Every web site project will use plugins to compliment the core functionality of WordPress. These are our Top 4.
- Yoast SEO
Yoast SEO is the No. 1 Wordpress plugin for search engine optimization. Along with a properly coded WordPress theme, it is a cornerstone in the foundation of your WordPress site (assuming you want customers to find you, that is). The Yoast SEO plugin also makes it easy to effectively share your web site on Facebook, Twitter and other social media platforms. It generates site maps, hooks into Google Web master tools, and provides other essential features that every web site needs
Does exactly what it says, with the option to schedule backups for only files, only the database, or a combination thereof.
The leading security plugin on the market, with over 22 million downloads
- Smush Image Compression and Optimization
Widely known as WP Smush It — or sometimes just Smush It or Smush — this plugin from WPMU Dev optimizes images as you upload them to WordPress. And since bloated images are the leading cause of slow web sites, this is one plugin you can’t afford to live without
There are many other plugins that we use widely, but these are part of every project no matter the scale or scope.
As an avid WordPress evangelists, one of the most obvious missing elements in the arsenal has been a viable e-commerce solution. While options have existed for some time, none were great, and even the best of them required tons of time to adapt to your specific needs. And, as we all know, time is money.
About a year ago, WooThemes announced its intention to change the playing field and launched WooCommerce, an open-source WordPress plugin aimed at doing e-commerce right.
Fourteen months and several beta tests later and the reviews are in: WooCommerce is good.
The basic WooCommerce plugin is completely free to download and use. It’s built on top of standard WordPress Custom Post Types and straight out of the box, is extremely powerful with a lot of functionality. WooCommerce comes with all the standard features that you’d expect within an eCommerce plugin such as;
- Various types of reporting on sales, customers and stock
- Dashboard widgets that allow you to keep an eye on various aspects of your store from the main WordPress dashboard page
- Shipping & Tax settings
- Customers & Orders
- Product & Inventory
- Marketing & Promotions including the ability to add “coupons”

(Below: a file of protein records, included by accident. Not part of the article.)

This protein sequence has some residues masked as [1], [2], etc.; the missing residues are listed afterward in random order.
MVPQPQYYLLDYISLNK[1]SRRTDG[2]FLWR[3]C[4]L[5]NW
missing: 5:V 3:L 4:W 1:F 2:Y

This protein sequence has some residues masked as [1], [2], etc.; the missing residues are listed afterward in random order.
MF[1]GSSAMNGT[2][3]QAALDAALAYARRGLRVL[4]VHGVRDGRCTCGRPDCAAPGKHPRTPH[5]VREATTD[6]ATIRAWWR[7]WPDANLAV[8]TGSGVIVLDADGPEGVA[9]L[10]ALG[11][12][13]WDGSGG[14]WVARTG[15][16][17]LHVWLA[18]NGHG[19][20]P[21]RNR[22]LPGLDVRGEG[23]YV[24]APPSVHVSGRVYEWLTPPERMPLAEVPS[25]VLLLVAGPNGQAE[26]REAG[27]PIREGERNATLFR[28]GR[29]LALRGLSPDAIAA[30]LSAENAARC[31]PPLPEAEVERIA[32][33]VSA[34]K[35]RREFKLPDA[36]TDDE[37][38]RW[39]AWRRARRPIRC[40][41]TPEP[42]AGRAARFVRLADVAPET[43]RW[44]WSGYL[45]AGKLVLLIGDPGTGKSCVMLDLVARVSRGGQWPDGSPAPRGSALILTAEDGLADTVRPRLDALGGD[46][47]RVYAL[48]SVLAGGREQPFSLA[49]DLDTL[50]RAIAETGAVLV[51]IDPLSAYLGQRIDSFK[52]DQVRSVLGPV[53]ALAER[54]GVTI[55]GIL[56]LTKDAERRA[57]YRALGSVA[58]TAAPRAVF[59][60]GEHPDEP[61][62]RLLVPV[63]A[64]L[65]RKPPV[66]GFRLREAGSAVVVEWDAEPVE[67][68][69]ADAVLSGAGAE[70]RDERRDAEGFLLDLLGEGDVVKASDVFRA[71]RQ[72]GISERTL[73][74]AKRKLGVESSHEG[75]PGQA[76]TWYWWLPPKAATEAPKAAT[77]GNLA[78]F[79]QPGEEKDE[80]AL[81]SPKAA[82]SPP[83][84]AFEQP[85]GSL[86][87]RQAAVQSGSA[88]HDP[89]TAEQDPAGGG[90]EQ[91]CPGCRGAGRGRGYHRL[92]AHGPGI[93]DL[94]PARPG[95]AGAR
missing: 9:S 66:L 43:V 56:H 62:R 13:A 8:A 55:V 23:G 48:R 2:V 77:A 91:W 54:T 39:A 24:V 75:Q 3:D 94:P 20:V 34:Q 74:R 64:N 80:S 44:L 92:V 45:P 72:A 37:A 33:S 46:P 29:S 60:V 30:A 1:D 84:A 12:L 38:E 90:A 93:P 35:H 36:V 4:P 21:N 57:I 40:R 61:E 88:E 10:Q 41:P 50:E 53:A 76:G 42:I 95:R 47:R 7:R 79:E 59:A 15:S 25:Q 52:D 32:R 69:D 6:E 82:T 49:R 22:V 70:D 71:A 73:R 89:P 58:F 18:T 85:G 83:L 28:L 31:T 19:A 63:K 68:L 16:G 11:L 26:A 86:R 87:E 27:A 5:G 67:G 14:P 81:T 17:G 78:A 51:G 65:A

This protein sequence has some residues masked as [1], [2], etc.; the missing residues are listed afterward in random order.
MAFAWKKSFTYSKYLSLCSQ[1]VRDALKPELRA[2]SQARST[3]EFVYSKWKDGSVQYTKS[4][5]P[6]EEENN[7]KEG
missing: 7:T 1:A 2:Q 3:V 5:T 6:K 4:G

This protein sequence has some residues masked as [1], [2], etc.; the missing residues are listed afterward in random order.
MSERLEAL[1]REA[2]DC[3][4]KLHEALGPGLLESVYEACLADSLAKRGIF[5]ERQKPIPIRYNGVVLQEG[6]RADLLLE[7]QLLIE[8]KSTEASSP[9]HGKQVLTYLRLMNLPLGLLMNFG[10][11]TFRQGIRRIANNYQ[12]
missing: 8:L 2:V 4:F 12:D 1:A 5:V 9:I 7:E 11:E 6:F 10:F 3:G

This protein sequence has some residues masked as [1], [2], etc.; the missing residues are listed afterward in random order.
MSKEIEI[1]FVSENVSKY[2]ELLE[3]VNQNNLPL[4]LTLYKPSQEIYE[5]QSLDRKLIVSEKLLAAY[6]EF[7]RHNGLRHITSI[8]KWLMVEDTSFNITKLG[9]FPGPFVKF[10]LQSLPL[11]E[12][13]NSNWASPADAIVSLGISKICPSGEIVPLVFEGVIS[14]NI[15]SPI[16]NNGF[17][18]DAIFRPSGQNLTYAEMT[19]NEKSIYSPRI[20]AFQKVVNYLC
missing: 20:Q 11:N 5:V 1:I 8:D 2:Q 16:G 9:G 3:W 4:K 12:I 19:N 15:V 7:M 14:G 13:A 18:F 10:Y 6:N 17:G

- And most importantly, various Payment Gateways & payment methods
If you’ve ever had to suffer through the frustration of developing with WP E-commerce (fair warning: don’t believe the hype), WooCommerce will make you absolutely jubilant.
I just stumbled across DukaPress, what appears to be a fully fledged e-commerce plugin for WordPress.
DukaPress is a simple and free WordPress e-commerce system. It is open source. With DukaPress you can quickly and easily set up a fully featured online shop which can be used to sell digital or physical goods to customers all over the world.
That is no small claim. Shopping cart and e-commerce functionality have alwaysÂ been sorely lacking in WordPress. While there are a few shopping cart plugins out there, none are very robust. If DukaPress really is as good as it looks, then e-commerce for WordPress has finally arrived.
The WPtouch plug-in will convert your WordPress site into a mobile-optimized app with no more hassle than installing aÂ plug-in. Brilliant! MobilePress, which says it does the same thing, doesn’t look bad either.
I’ve never used either of them, though, so I couldn’t say how well they work. With a little luck, that might soon change.
I am just in the process of trying to install a few nifty plugins. Neither Search Everything nor Cforms wants to work. Bugger.
I’ve used Cforms many times in the past and it has always worked without flaw. Except when the permissions were not set correctly…
// ONLY in case AJAX DOESN’T work you may want to double-check this path:
// If you do change this setting: CLEAR your BROWSER CACHE & RESTART you BROWSER!
var sajax_uri = ‘/wp-content/plugins/cforms/lib_ajax.php’;
The local install had changed that last line to “http://192.168.1.10:8888/wp-content/plugins/cforms/lib_ajax.php,” which of course would not work in the live environment.
So the contact form works now. Go ahead, say something!